He did get through the Aisle of Death with the help of a friend, Kim and her nice chestnut mare. We walked through the aisle several times, actually, and he was very interested in the softball game on the other side of the Devon ring. He was pretty much agog when he got out of the trailer but soon got an idea what  it all was. The dogs walking around the park on the leashes, the golf carts and horses going around over the jumps, all pretty interesting. The jogger a field over got a lot of attention. I began my warmup just with walking, feeling tense, and anxious, then the trotting circles and you know the head came down, the back loosened, I could rise a bit less sloppy and felt like he was getting a little more attentive. Then just worked my way through warmup and spoke with friends, and cantered a bit, and the circles were fine and he was relaxing and I began to think maybe he will be good. When we walked around the ring for our first test, here came the dogs, a pile of them, all on leashes attached to owners walking around the park. I figured I had better just let him go to the fence and see them now, because if I ride past, he’ll want to look around at them. It worked. He processed them, put them away and got down to work. I rode a bit tensely in the first part of the first test but then felt him relax in the second part, and then the judge wanted to speak to us after our salute. She was so complimentary and so exciting to listen to, I felt a huge relief and even a few tears of joy in hearing her say, “he is stunning”. Wow. The second test was a bit better, some wiggles, a missed transition, and I could feel him saying, well, I am almost done playing in here, Mom, and lost his strength and connection a little, but overall I was pleased because I rode better and got a better result.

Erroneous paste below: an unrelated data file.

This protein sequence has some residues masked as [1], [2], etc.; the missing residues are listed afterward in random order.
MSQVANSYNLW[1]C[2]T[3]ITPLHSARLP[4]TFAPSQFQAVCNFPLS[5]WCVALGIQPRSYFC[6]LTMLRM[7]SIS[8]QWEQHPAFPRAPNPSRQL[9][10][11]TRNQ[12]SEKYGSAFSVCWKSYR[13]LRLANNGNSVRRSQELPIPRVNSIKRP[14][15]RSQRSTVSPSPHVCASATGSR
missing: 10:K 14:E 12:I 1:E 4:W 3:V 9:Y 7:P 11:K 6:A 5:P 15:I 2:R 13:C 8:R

The scores came up — 68.04 Training level Test 2, and 70.03 Training Level Test 3. Enough for first in both and champion of the division and I think he may have won the TIP award for high score dressage horse. All good. He walked back through the Aisle of Death, and we hung out at the end of the hunter rings, even jumping a couple of the small jumps from the trot and canter in the dressage saddle with the long stirrups. It was fun.

I was nervous because a  nervous horse at a horse show is a hard time. He was at the beginning, but then he got it and said, ok. I need to do some more so it becomes easier for him and I hope he gets so he likes them.

Busy, wait, no, yes